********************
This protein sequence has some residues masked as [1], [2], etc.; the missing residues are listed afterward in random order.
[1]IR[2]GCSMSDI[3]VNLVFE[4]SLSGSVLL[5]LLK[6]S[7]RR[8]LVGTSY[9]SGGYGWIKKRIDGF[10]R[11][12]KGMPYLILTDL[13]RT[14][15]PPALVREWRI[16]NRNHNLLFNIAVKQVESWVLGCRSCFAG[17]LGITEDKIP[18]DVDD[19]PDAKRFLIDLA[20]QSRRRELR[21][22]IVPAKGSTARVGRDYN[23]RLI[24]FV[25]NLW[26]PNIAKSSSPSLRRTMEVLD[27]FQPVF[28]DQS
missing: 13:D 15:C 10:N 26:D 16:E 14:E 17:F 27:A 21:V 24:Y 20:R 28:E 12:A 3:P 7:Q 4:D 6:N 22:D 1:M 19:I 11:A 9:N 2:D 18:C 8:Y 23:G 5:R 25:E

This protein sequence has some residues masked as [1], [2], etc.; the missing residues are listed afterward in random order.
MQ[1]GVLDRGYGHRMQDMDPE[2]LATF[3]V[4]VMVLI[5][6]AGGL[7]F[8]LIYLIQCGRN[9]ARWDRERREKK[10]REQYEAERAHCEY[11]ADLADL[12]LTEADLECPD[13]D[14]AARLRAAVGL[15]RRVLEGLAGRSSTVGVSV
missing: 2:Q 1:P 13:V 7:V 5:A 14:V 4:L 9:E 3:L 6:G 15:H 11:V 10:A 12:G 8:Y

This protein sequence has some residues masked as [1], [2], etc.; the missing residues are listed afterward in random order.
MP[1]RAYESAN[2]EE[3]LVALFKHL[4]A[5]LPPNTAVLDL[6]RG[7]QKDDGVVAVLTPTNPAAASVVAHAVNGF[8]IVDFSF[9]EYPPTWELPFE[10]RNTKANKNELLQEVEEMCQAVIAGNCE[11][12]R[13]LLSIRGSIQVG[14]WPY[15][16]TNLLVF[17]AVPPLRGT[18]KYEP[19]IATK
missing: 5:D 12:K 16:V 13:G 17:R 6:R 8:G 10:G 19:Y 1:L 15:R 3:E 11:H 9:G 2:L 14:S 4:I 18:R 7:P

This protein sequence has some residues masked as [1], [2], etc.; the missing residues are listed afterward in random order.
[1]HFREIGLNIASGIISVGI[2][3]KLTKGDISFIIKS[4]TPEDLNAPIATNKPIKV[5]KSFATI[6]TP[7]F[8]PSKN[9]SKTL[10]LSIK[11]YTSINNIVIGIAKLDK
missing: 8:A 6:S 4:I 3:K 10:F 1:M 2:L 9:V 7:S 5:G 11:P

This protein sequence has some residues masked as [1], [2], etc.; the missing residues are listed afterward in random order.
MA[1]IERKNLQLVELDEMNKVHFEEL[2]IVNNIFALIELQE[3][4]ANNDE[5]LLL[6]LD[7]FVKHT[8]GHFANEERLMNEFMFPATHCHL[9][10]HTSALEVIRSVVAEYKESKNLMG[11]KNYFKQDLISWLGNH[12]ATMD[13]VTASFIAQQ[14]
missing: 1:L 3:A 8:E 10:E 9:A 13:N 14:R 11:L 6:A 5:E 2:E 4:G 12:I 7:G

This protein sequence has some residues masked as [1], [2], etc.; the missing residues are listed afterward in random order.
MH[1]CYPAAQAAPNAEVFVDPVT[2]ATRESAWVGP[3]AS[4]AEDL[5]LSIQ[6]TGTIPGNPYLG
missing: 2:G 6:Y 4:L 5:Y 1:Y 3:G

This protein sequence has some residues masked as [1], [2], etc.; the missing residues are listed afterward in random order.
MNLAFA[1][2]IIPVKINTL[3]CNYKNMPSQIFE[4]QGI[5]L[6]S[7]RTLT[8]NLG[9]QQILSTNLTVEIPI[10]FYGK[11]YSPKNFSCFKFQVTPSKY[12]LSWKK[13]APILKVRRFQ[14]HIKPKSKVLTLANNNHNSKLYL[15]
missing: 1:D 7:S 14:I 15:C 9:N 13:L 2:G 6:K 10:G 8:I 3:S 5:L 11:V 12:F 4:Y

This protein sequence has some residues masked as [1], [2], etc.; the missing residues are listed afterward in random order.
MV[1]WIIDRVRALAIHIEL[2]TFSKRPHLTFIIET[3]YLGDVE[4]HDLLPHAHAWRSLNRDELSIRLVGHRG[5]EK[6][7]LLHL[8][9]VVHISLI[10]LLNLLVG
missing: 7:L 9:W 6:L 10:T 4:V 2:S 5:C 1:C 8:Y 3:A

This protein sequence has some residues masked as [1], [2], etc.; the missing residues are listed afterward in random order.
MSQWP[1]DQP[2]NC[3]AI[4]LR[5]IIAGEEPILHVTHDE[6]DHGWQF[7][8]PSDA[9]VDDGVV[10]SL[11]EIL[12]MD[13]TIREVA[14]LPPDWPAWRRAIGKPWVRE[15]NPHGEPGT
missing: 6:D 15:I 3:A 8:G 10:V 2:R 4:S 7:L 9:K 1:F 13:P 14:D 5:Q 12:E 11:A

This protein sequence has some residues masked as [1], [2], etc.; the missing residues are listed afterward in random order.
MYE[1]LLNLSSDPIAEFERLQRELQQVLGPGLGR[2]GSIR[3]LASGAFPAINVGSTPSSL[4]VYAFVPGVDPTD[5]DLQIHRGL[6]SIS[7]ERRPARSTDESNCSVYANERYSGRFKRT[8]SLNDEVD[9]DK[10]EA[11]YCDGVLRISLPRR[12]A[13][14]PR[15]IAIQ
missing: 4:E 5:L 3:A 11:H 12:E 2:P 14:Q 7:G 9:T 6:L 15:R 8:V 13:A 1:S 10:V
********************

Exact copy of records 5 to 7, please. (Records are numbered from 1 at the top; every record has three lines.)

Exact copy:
This protein sequence has some residues masked as [1], [2], etc.; the missing residues are listed afterward in random order.
MA[1]IERKNLQLVELDEMNKVHFEEL[2]IVNNIFALIELQE[3][4]ANNDE[5]LLL[6]LD[7]FVKHT[8]GHFANEERLMNEFMFPATHCHL[9][10]HTSALEVIRSVVAEYKESKNLMG[11]KNYFKQDLISWLGNH[12]ATMD[13]VTASFIAQQ[14]
missing: 1:L 3:A 8:E 10:E 9:A 13:N 14:R 11:L 6:A 5:E 2:E 4:G 12:I 7:G

This protein sequence has some residues masked as [1], [2], etc.; the missing residues are listed afterward in random order.
MH[1]CYPAAQAAPNAEVFVDPVT[2]ATRESAWVGP[3]AS[4]AEDL[5]LSIQ[6]TGTIPGNPYLG
missing: 2:G 6:Y 4:L 5:Y 1:Y 3:G

This protein sequence has some residues masked as [1], [2], etc.; the missing residues are listed afterward in random order.
MNLAFA[1][2]IIPVKINTL[3]CNYKNMPSQIFE[4]QGI[5]L[6]S[7]RTLT[8]NLG[9]QQILSTNLTVEIPI[10]FYGK[11]YSPKNFSCFKFQVTPSKY[12]LSWKK[13]APILKVRRFQ[14]HIKPKSKVLTLANNNHNSKLYL[15]
missing: 1:D 7:S 14:I 15:C 9:N 13:L 2:G 6:K 10:G 8:I 3:S 5:L 11:V 12:F 4:Y